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Thursday, August 18, 2011

Foreigner Card

It's the best card to hold up your sleeve in Korea. Allow me to explain, but first, here's the situation that gave me the idea for this post.

I'm driving on my scooter and there's a red light. I notice there are two old Korean men in the intersection then one whistled and yelled at a van that drove through. Hmmm... Then my side gets the green light but no one moves. We wait and wait and wait. Obviously these guys are blocking traffic. Why? Who knows. They aren't in any type of uniform. They have a yellow velcro arm patch and a whistle - one of the men is even carrying his umbrella. I know I probably should have just waited but I had places to be! I took it as an opportune time to play my foreigner card and scooted right through the intersection. They blew their whistles and looked as a drove by and, "Oh it's a foreigner...." I didn't know better...

If you're ever in a situation where you don't understand something or do something wrong (and get yelled at by an ajumma or ajashi), just play your foreigner card. For example, at gimbap restaurants (Korean fast food of sorts. They sell varieties of gimbap - kind of like a Korean sushi roll with no fish - and other popular Korean dishes) you're typically given an order form where you mark what you want. I can't read Hangul (Korean language) therefore the sheet doesn't help me. I give my order verbally to the ajummas. The ajummas who work at the little place by my house love me so it's no big deal. Others find it annoying. Sorry, I'm a silly waygookin.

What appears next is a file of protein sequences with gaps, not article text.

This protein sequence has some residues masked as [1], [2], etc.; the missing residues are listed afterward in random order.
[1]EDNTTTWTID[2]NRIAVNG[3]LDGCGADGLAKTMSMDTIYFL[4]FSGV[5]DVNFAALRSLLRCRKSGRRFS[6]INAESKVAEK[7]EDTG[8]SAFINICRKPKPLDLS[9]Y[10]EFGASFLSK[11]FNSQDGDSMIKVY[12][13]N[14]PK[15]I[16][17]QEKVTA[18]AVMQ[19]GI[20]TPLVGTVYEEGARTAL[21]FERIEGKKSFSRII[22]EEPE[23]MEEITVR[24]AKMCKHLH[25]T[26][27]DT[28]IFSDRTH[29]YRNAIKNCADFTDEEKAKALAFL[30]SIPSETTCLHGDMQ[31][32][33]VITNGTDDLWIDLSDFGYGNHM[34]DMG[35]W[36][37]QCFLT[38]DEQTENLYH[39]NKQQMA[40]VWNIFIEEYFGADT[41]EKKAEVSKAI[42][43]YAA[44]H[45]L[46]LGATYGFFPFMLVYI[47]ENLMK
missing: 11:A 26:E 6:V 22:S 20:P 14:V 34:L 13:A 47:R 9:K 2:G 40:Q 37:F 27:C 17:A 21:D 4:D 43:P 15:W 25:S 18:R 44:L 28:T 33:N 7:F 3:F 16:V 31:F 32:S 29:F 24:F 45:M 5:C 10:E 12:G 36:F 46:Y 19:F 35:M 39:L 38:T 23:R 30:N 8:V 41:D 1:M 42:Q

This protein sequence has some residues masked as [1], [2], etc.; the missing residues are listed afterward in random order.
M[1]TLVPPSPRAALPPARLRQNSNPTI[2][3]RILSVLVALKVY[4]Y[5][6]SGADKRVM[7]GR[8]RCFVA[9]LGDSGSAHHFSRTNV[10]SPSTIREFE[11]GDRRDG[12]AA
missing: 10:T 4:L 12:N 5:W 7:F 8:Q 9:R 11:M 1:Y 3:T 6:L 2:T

I asked around on Facebook for situations where my friends have used their foreigner cards. Anna said she uses hers with cops. Suddenly she doesn't even know how to say hello in Korean.

Anthony uses his whilst taking more than one free sample at stores. I guess we hope that Koreans will think, "Oh they must be able to take as many as they want in his country." Yep, that's right!

Another situation that happened to me last weekend.... I was on my way to the beach and stopped for some food. I was wearing my swimsuit (low cut) under a dress (also low cut). The ajumma at the restaurant took it upon herself to physically show me that my swimsuit should come together more in the front. I pretended to not understand and continue eating, thus playing my foreigner card.

If you ever have your card ready to throw and a Korean speaks English to you, no problem. "No hablo Ingles."

1 comment:

  1. Haha, I've always heard it referred to as 'I'm a waygookin', like it excuses all manner of sins and indiscretions. Love it.


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